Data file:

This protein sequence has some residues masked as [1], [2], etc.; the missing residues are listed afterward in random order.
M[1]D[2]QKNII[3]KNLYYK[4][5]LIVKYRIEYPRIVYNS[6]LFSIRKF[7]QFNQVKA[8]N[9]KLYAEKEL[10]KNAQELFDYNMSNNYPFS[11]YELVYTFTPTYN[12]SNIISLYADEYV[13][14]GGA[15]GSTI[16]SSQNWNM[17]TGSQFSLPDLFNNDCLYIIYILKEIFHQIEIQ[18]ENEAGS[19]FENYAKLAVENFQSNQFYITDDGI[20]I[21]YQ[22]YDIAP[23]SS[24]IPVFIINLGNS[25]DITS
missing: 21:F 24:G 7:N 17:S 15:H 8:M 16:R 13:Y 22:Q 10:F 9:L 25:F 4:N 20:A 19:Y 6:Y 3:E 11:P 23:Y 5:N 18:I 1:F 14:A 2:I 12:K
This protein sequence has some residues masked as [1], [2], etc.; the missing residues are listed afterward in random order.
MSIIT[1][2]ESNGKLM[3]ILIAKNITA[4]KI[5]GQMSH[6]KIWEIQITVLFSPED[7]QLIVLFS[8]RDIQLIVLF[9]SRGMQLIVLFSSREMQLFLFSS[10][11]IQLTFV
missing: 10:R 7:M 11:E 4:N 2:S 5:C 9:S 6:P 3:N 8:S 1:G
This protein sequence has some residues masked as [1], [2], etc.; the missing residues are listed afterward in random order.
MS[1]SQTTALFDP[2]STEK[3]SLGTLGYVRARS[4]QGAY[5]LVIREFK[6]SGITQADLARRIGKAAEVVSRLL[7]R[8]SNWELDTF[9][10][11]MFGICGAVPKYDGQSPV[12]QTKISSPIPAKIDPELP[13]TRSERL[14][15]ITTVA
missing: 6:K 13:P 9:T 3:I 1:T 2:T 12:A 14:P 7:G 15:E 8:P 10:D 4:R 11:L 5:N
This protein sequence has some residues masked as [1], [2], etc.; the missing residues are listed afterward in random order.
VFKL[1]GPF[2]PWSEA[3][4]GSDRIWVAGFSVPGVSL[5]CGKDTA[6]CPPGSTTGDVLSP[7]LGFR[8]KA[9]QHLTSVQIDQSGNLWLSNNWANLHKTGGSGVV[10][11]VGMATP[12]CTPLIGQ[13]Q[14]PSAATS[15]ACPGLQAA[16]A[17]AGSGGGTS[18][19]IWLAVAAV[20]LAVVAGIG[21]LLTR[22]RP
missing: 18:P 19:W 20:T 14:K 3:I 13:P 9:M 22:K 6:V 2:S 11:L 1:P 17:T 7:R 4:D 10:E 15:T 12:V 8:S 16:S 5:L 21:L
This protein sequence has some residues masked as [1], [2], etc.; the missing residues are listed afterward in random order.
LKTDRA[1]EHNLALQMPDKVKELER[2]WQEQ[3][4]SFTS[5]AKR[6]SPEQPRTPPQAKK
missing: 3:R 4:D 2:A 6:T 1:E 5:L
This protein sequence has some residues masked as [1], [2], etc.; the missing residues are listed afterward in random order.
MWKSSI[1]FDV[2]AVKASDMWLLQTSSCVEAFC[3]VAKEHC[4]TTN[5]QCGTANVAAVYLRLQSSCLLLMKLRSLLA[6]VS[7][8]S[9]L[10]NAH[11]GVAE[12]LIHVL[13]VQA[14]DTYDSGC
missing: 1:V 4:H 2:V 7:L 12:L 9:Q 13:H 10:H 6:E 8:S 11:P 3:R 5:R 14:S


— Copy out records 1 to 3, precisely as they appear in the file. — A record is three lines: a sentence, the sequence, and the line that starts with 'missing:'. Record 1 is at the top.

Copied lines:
This protein sequence has some residues masked as [1], [2], etc.; the missing residues are listed afterward in random order.
M[1]D[2]QKNII[3]KNLYYK[4][5]LIVKYRIEYPRIVYNS[6]LFSIRKF[7]QFNQVKA[8]N[9]KLYAEKEL[10]KNAQELFDYNMSNNYPFS[11]YELVYTFTPTYN[12]SNIISLYADEYV[13][14]GGA[15]GSTI[16]SSQNWNM[17]TGSQFSLPDLFNNDCLYIIYILKEIFHQIEIQ[18]ENEAGS[19]FENYAKLAVENFQSNQFYITDDGI[20]I[21]YQ[22]YDIAP[23]SS[24]IPVFIINLGNS[25]DITS
missing: 21:F 24:G 7:N 17:S 15:H 8:M 16:R 13:Y 22:Q 10:F 9:L 25:F 4:N 20:A 19:Y 6:Y 3:E 11:P 23:Y 5:N 18:I 1:F 14:A 2:I 12:K
This protein sequence has some residues masked as [1], [2], etc.; the missing residues are listed afterward in random order.
MSIIT[1][2]ESNGKLM[3]ILIAKNITA[4]KI[5]GQMSH[6]KIWEIQITVLFSPED[7]QLIVLFS[8]RDIQLIVLF[9]SRGMQLIVLFSSREMQLFLFSS[10][11]IQLTFV
missing: 10:R 7:M 11:E 4:N 2:S 5:C 9:S 6:P 3:N 8:S 1:G
This protein sequence has some residues masked as [1], [2], etc.; the missing residues are listed afterward in random order.
MS[1]SQTTALFDP[2]STEK[3]SLGTLGYVRARS[4]QGAY[5]LVIREFK[6]SGITQADLARRIGKAAEVVSRLL[7]R[8]SNWELDTF[9][10][11]MFGICGAVPKYDGQSPV[12]QTKISSPIPAKIDPELP[13]TRSERL[14][15]ITTVA
missing: 6:K 13:P 9:T 3:I 1:T 2:T 12:A 14:P 7:G 15:E 8:P 10:D 4:R 11:L 5:N